Megan Brooks

June 02, 2014

MINNEAPOLIS — Contrary to common belief, people are more likely to commit suicide in the overnight hours than during the daytime or evening, a new study finds.

"When evaluated across the 24-hour day, and accounting for the proportion of the population likely to be awake, completed suicides are far more likely to occur at night (between midnight and 4:00 a.m.)," Michael Perlis, PhD, associate professor, Department of Psychiatry, and director of the Penn Behavioral Sleep Medicine Program at the University of Pennsylvania in Philadelphia, told Medscape Medical News.

He said the finding helps explain why sleep disturbance has consistently been found to be a risk factor for suicidal ideation and behavior.

"Having insomnia and nightmares (apart from fomenting despair) increases the likelihood that the individual will be awake during a vulnerable time. Second, and more important, it suggests that interventions for insomnia and nightmares may serve to reduce the risk for suicidal ideation and behavior," Dr. Perlis said.

He will present the study here June 3 at SLEEP 2014, the 28th annual meeting of the Associated Professional Sleep Societies.

Dr. Michael Perlis

The study involved archival analyses of both the National Violent Death Reporting System, which provided data for the estimated time of fatal injury, and the American Time Use Survey, which provided an hourly proportion of the US population that is awake.

Time of fatal injury was grouped into 1-hour slots, and the hourly distribution of these data were weighted by the proportion of people awake at each hour and scaled to 100%. A total of 35,332 suicides were included in the analysis.

The results showed that the weighted, scaled mean suicide rate per hour was 10.27% after midnight, peaking at 16.27% between 2:00 a.m. and 11:59 p.m. When 6-hour time blocks were examined, the observed frequency of suicide between midnight and 5:59 a.m. was 3.6 times higher than expected.

Catastrophic Thinking, Low Impulse Control?

"The finding was what we expected — but it was not easily found," Dr. Perlis said.

"On the one hand, it makes all the sense in the world that completed suicides would occur more frequently at night. Partly because of the absence of social constraints, the absence of social supports, the despair of sleeplessness, and easier access to alcohol, substances, and weapons," Dr. Perlis explained. "Partly because it is likely that being awake at night, when one is biologically prepared to be asleep, may be a risk factor in and of itself. The risk being that at this phase of the 24-hour day we all may be particularly vulnerable to catastrophic thinking and low impulse control."

Dr. Perlis said a "first pass" at the data showed what other researchers have found — the frequency of completed suicide rises across the morning hours, peaks in the afternoon, and trends downward to the lowest levels during the midnight to 4:00 a.m. hours.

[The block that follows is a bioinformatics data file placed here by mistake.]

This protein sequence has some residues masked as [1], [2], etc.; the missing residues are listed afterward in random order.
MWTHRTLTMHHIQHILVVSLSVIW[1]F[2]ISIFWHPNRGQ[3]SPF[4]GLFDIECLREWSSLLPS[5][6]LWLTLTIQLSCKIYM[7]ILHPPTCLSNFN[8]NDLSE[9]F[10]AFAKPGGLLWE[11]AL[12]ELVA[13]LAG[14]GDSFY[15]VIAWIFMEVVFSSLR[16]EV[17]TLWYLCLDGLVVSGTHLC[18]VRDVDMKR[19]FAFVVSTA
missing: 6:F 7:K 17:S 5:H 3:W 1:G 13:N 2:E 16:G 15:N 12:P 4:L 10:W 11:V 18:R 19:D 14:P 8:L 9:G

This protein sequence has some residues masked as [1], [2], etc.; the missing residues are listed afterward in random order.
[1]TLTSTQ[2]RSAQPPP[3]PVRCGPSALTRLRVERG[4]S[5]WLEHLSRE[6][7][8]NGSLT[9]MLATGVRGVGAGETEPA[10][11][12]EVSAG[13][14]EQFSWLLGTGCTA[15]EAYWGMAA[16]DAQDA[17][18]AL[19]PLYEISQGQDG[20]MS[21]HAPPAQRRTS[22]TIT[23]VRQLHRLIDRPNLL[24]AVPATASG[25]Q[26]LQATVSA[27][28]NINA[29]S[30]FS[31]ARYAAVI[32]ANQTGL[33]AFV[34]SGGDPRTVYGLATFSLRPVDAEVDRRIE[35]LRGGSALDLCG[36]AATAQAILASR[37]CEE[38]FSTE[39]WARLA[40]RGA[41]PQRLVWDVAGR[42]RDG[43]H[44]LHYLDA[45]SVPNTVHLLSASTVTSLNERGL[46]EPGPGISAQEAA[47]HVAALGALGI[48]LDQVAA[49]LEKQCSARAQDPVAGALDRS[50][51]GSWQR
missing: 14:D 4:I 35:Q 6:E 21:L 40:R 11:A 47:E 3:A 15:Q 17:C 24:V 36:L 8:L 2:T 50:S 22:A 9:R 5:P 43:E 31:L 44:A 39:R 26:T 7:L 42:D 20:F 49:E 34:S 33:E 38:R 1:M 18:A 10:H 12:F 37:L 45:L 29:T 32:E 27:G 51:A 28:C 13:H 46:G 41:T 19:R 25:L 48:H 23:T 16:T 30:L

"It took an epiphanous moment to realize that one cannot simply array the data as we did (percentage per hour). One has to account for the obvious: the odds of being awake at each hour are not the same from one hour to the next. Once we accounted for this factor in the analysis, it became obvious that completed suicide occurs disproportionately at night," he explained.

"The researchers took a very clever and unique approach to study this and demonstrate that suicide is more common at night in an objective way," Clete Kushida, MD, PhD, professor and medical director of the Stanford Sleep Medicine Center in Palo Alto, California, and past president of the American Academy of Sleep Medicine, told Medscape Medical News.

Dr. Kushida, who wasn't involved in the study, said he wasn't particularly surprised by the finding. "There does appear to be some dip in mood that occurs around sleep," he noted.

Dr. Perlis said the findings suggest that circadian factors may contribute to suicidality and help explain why insomnia is also a risk factor for suicidal thoughts and behavior.

He noted that in one of the most vulnerable populations for suicide, returning soldiers and veterans, efforts are "well underway" in the Veterans Affairs (VA) system to get the best insomnia and nightmare treatments to these individuals. System-wide training in cognitive-behavioral therapy for insomnia and nightmares started about 4 years ago in the VA, he said.

The authors and Dr. Kushida have disclosed no relevant financial relationships.

SLEEP 2014: 28th Annual Meeting of the Associated Professional Sleep Societies. Oral Presentation 0768. To be presented June 3, 2014.  


Comments on Medscape are moderated and should be professional in tone and on topic. You must declare any conflicts of interest related to your comments and responses. Please see our Commenting Guide for further information. We reserve the right to remove posts at our sole discretion.